KOSUGI et al. (2020) - Posture-induced changes in the vessels of the head and neck: evaluation using conventional supine CT and upright CT

Found another interesting article especially for those with vES:



Since the venous system is affected by gravity, upright computed tomography (CT) in addition to conventional supine CT has great potential for evaluating postural changes in the venous system. We evaluated the morphological differences in the head and neck vessels by performing a contrast CT study in both the supine and the sitting positions. In this study, the 20 included participants (10 men and 10 women) were healthy adults aged 30 to 55 years. The cross-sectional area of the cervical vessels, craniocervical junction veins, and intracranial vessels were obtained quantitatively. Venous sinuses and venous plexuses that were difficult to measure were evaluated qualitatively. The average change in areas from a supine to an upright posture was − 77.87 ± 15.99% (P < 0.0001) in the right internal jugular vein (IJV), − 69.42 ± 23.15% (P < 0.0001) in the left IJV, − 61.52 ± 12.81% (P < 0.0001) in the right external jugular vein (EJV), and − 58.91 ± 17.37% (P < 0.0001) in the left EJV. In contrast, the change in the anterior condylar vein (ACV) from a supine to an upright posture was approximately + 144% (P < 0.005) on the right side and + 110% (P < 0.05) on the left side. In addition, according to the qualitative analysis, the posterior venous structures including the anterior condylar confluence (ACC) of the craniocervical junction became more prominent in an upright posture. Despite these changes, the intracranial vessels showed almost no change between postures. From a supine to an upright position, the IJVs and EJVs above the heart collapsed, and venous channels including the ACCs and ACVs opened, switching the main cerebral venous drainage from the IJVs to the vertebral venous system. Upright head CT angiography can be useful for investigating physiological and pathophysiological hemodynamics of the venous system accompanying postural changes.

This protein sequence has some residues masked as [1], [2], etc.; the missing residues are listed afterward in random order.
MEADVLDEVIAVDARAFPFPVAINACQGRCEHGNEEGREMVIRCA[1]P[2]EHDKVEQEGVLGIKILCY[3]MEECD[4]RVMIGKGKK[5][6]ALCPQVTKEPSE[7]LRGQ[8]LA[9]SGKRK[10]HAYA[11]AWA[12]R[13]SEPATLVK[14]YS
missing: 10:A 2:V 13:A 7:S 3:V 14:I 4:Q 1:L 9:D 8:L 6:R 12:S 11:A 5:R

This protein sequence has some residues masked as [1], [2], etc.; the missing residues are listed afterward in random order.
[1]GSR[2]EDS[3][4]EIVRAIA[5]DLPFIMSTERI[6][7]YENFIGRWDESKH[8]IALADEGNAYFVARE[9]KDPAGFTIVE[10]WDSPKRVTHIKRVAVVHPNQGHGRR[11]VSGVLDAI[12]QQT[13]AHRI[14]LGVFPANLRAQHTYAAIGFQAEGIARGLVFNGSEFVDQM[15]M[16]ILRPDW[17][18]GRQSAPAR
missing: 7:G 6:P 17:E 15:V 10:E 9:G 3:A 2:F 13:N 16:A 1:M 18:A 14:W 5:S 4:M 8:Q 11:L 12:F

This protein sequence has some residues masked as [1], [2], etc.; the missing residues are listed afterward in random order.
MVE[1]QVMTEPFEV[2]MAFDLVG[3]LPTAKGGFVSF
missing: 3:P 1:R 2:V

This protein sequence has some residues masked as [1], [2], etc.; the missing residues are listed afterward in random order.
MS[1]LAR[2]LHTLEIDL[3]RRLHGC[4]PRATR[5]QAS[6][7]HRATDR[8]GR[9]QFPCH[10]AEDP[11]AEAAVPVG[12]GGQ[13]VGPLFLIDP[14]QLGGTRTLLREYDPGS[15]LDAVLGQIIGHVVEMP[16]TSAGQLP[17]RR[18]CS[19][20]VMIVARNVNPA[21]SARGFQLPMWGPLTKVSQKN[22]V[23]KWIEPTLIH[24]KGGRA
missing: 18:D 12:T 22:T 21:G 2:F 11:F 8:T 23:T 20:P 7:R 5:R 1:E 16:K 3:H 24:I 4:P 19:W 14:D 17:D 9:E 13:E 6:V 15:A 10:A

The article has a beautiful illustration that shows how in the upright position the main blood flow is supposed to be through the veins going via transverse foramen.

In case of military neck, I suppose, this path might be affected by additional stretch on the vessels


Thanks again, @TheDude ! :+1:

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